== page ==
Reviews: The Orville
Star Trek... if it had a bigger budget and Roddenberry played the main character.
Seth MacFarlane is a clever man; repeat formulas, lift from other people's work in a way that lets you escape copyright and patent laws, Profit! (He has other talents, but this method seems to be the most lucrative for him). The show is a platform for Seth, even if he doesn't admit it. It's like Charlie Sheen playing Charlie Harper in Two and a Half Men (at least Seth gave his character a different name) and Kirk being something of an Author Avatar for Roddenberry (by Roddenberry's own admission). In short, if Seth likes it, it's going to be endorsed or treated well (recreational drug use). If Seth doesn't like it, he's going to lampoon it to high heaven or wage The War on Straw against it (religion). Apart from the heavy-handed anti-religion messages (it's almost as common in Sci-fi as Tribbles are in Star Trek, and more annoying), I may have liked The Orville if it wasn't so unoriginal. The Xelayans are the Vulcans (human-looking alien race with elfin-ears and superhuman strength), the Retepsians are the Orions (humanoid aliens with a non-human skin color who emit pheromones that make others attracted to them and are very big on sex) and the Planetary Union is the United Federation of Planets (an alliance of space flight-capable species whose main HQ is on Earth) to name a few. I understand it's tapping into the optimism that has not been part of science fiction for a long time, but if that's what one wants, just watch the old works like Star Trek: TNG (Star Trek may strawman like this show from time to time, but at least it's original and can be more even-handed). In short, The Orville has some gems, but a lot of dirt and better can be found elsewhere. Don't bother with it, I won't.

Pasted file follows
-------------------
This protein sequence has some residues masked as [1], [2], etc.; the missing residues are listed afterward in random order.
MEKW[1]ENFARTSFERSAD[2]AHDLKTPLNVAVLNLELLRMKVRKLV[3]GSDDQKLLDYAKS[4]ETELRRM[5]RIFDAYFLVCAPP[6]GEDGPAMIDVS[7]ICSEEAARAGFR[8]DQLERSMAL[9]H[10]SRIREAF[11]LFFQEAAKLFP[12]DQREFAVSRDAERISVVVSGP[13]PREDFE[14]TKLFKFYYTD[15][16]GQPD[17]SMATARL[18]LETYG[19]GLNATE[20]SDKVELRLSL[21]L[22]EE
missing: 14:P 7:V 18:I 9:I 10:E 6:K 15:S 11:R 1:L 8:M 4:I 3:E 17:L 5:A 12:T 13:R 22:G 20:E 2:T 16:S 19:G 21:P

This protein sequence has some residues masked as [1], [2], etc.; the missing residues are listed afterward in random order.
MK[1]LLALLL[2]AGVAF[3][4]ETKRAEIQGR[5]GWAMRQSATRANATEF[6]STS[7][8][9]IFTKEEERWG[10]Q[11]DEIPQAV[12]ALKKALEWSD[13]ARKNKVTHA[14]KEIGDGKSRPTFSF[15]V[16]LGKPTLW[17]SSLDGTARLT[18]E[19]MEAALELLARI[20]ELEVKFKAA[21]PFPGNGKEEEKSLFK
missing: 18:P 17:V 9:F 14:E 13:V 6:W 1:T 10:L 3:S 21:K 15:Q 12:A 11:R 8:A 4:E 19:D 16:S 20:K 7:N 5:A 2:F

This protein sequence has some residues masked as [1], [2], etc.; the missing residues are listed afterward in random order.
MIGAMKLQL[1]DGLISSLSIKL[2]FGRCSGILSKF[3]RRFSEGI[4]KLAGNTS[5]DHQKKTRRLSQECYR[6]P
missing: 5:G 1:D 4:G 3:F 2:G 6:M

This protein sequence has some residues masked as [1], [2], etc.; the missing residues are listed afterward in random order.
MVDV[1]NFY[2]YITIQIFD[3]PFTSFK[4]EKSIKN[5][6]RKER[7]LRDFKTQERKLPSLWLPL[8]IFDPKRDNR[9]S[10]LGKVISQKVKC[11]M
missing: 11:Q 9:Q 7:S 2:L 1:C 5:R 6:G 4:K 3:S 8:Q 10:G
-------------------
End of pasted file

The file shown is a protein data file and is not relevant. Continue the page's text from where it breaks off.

Star Trek with a rude sense of humor
Almost done with Season One, and this thing is... Star Trek is not really known for its sense of humor. Oh, we get the odd comedy episode like "Trouble With Tribbles" or "Rascals," but Trek is known for being big, awe-inspiring, serious morality plays in sci-fi clothing. It worked because of the Sci Fi Ghetto. Unfortunately, sci-fi is now a respectable genre, which is great in many ways, but limits what can and can't be said because it's no good for flying crap past the radar anymore. It's also gone very far into the Darker and Edgier end of the spectrum, with little to no optimism to be seen. So, Seth MacFarlane decided he would make his own Star Trek with blackjack and hookers. Okay, maybe not blackjack and hookers (yet), but we have seen pot brownies and Rob Lowe. The Orville is what happens when Star Trek (particularly Star Trek: The Next Generation) takes a few too many shots of tequila, smokes a joint, and uses comedy to jam the radar and get away with the same stuff old-school Trek did because you can get away with anything in comedy, and the Comedy Ghetto shows no sign of going anywhere. Mind you, the jokes can get pretty rude- we are talking about the dude behind Family Guy teamed up with a ton of Trek alum (including Brannon Braga, who is responsible for every Trek episode you swear someone was tripping balls while writing it). The humor and style is more along the lines of what a deficionalized Galaxy Quest would look like, and the plot arcs are very similar to what we'd expect from TNG or early Voyager. Do they make a few big misses? Sure, but so did early TNG. The Running Gag about Ed and Kelly's messy divorce (which was dubiously funny to start with) just got served a whopper of a Cerebus Retcon, and I suspect that is only the start of a tone shift. The show has progressively been getting more serious, becoming less of a comedy with sci fi elements and more of a straight George Lucas Throwback optimistic sci fi series with the occasional rude joke.